The nbn network aims to provide affordable ultra-broadband download speeds of at least 25 megabits per second (Mbps) to eight million premises and at least 50 Mbps to 90 percent of premises with fixed-line access by 2020.
Tony Cross, chief architect of nbn, said: “G.Fast can deliver exciting new services such as symmetrical speeds which will offer new possibilities for both residential and commercial end-users.”
Alcatel-Lucent said its G.fast technology uses copper infrastructure that extends the last few hundred meters into the premises to achieve nearly 1 Gigabit per second speeds.
This enables the provision of ultra-broadband access where it might otherwise be difficult to deploy fiber-based access. G.fast eliminates the need to rewire premises, which can be a costly and time-consuming part of any FTTH deployment.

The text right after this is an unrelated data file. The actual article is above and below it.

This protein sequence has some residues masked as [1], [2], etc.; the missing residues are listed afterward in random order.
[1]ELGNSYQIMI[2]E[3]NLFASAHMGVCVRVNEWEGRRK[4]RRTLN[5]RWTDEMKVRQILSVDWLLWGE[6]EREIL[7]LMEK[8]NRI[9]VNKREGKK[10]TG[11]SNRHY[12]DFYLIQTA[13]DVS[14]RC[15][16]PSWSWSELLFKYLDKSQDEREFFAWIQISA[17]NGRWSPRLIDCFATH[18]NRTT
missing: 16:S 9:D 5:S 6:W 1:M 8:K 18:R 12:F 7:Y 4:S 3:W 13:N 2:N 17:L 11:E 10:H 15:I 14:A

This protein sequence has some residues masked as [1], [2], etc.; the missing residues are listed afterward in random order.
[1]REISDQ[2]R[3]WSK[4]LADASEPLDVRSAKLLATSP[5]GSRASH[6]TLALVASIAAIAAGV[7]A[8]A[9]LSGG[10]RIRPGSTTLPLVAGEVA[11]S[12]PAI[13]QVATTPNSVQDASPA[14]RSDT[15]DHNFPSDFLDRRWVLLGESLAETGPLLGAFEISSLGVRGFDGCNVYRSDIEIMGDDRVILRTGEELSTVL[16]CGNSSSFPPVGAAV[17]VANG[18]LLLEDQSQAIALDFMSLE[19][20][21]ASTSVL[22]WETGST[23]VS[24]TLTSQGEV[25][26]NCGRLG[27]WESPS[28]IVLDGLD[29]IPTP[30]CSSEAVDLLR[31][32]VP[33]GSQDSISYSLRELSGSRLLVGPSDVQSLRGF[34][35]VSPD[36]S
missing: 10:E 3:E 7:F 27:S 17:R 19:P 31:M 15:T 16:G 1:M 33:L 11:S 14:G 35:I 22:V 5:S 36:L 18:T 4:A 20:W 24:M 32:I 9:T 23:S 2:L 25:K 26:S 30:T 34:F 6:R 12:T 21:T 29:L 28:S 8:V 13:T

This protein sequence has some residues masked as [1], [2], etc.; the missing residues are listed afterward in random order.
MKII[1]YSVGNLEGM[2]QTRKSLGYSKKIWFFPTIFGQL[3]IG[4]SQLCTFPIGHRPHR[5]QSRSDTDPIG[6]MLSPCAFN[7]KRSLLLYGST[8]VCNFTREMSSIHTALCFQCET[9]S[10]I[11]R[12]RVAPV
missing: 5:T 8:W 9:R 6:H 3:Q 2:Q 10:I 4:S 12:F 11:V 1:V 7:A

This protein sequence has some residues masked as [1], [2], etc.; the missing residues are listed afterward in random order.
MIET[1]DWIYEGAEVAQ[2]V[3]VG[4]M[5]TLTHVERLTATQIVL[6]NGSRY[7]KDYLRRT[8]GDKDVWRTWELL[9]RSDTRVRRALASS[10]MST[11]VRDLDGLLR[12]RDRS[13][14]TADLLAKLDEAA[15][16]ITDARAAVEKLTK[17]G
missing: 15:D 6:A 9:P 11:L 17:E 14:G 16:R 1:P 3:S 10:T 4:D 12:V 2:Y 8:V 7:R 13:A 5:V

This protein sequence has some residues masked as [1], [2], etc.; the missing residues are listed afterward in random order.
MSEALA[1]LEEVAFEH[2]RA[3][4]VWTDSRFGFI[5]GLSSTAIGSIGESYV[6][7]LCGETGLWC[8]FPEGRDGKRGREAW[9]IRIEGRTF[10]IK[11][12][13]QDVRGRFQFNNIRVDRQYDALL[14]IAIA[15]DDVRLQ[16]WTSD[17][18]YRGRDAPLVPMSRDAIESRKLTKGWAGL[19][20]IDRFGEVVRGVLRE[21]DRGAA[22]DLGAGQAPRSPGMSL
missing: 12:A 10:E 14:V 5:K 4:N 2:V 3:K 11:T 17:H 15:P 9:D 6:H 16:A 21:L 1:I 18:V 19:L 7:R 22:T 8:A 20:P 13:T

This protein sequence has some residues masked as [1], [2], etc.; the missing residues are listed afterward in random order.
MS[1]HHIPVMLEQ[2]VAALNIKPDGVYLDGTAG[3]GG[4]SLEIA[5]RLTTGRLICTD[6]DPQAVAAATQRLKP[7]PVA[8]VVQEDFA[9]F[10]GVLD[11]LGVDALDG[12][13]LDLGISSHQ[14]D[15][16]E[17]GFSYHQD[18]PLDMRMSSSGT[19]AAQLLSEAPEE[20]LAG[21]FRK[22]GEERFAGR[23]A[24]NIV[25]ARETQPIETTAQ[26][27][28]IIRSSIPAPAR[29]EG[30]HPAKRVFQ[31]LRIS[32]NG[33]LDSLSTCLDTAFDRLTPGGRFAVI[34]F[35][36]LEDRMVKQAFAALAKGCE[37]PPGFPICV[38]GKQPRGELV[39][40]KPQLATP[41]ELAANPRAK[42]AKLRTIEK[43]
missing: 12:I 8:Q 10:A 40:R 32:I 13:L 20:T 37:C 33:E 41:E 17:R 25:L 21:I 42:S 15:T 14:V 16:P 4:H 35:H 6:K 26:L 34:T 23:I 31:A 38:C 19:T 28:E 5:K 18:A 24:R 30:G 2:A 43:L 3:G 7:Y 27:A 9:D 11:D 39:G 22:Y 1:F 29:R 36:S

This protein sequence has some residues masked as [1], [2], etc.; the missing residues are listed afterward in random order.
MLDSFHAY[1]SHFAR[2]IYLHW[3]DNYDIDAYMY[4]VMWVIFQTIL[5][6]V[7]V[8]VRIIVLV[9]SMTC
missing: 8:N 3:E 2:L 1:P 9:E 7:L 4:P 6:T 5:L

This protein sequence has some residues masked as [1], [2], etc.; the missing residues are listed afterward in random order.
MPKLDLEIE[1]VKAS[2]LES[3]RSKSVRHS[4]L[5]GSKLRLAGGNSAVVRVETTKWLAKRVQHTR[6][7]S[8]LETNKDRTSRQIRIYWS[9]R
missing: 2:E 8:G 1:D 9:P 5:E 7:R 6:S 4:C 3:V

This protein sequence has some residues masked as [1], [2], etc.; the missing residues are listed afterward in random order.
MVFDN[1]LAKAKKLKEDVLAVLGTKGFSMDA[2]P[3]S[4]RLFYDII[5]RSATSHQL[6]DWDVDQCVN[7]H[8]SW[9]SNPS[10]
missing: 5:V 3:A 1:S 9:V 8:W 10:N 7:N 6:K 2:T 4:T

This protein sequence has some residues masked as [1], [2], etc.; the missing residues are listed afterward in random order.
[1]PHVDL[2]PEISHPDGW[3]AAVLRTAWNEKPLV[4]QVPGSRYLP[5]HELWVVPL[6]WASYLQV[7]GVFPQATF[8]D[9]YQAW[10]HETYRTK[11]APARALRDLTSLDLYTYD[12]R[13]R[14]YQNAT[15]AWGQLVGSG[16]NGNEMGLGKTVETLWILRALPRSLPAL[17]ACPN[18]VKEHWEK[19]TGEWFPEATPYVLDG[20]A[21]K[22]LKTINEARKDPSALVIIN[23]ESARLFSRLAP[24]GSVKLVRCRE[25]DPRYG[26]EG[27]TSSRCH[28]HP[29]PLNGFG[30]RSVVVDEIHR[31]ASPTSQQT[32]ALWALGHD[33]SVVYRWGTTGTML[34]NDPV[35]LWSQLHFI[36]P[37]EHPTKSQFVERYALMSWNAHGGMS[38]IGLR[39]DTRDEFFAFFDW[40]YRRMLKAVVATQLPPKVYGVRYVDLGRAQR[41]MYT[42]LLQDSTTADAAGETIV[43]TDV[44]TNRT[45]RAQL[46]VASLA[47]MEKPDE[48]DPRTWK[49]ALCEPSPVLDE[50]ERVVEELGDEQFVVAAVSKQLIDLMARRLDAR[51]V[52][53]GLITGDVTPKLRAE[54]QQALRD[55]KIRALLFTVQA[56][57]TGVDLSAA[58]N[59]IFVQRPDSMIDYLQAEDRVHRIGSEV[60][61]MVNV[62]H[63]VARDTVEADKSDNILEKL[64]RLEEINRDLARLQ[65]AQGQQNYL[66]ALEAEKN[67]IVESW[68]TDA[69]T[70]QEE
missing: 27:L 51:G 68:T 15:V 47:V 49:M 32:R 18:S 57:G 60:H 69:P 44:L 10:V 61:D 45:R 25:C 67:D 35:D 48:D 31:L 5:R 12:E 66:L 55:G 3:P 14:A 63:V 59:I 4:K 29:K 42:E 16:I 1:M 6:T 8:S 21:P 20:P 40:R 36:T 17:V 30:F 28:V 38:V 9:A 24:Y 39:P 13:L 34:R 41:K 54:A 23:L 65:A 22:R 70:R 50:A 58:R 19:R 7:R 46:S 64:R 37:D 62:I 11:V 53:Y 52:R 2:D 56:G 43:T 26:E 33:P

Alcatel-Lucent is supporting the national broadband network for the deployment of its VDSL2 Vectoring and GPON fixed ultra-broadband technologies.
Currently nbn is using fiber-to-the-node (FTTN) and fiber-to-the-building (FTTB) component using VDSL Vectoring, as well as fiber-to-the-premises (FTTP), hybrid fiber coaxial (HFC), fixed, wireless and satellite technologies.
Alcatel-Lucent’s G.fast technology uses the 7368 Intelligent Service Access Manager (ISAM) Optical Network Terminals (ONTs), 7368 Intelligent Services Access Manager (ISAM) CPE with integrated reverse power and 5520 Access Management System to accelerate last mile fiber-to-the-home ultra-broadband connectivity.
Alcatel-Lucent’s G.fast technology allows service providers to increase transmission speeds over traditional copper telephone lines.
Alcatel-Lucent has 34 G.fast trials with operators, including recent trials announced with BT along with the first G.fast commercial deployment with Chunghwa Telecom.